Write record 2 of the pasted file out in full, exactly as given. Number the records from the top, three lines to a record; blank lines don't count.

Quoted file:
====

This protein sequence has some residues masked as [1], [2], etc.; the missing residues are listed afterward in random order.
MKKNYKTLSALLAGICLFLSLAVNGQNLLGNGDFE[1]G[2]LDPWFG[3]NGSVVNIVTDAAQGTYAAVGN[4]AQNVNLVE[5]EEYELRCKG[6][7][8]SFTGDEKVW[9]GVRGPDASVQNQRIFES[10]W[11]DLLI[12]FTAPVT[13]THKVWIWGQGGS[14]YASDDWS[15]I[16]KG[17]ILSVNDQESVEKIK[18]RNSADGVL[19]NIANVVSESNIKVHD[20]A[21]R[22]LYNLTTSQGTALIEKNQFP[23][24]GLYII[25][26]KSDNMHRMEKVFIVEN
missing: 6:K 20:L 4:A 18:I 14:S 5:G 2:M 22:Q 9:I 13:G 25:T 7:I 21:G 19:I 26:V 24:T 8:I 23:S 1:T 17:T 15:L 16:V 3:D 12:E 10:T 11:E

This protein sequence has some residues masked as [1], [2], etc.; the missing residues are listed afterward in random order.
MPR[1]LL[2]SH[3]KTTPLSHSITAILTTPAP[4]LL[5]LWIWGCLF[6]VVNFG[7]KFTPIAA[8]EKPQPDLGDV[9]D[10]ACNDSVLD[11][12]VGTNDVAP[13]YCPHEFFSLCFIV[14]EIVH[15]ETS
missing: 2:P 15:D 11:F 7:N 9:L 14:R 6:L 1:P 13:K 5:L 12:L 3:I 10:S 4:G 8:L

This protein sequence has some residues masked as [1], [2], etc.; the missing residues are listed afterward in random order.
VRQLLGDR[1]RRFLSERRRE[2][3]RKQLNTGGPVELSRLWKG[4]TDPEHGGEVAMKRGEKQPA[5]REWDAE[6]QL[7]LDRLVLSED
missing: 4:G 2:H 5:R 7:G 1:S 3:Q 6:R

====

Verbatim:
This protein sequence has some residues masked as [1], [2], etc.; the missing residues are listed afterward in random order.
MPR[1]LL[2]SH[3]KTTPLSHSITAILTTPAP[4]LL[5]LWIWGCLF[6]VVNFG[7]KFTPIAA[8]EKPQPDLGDV[9]D[10]ACNDSVLD[11][12]VGTNDVAP[13]YCPHEFFSLCFIV[14]EIVH[15]ETS
missing: 2:P 15:D 11:F 7:N 9:L 14:R 6:L 1:P 13:K 5:L 12:L 3:I 10:S 4:G 8:L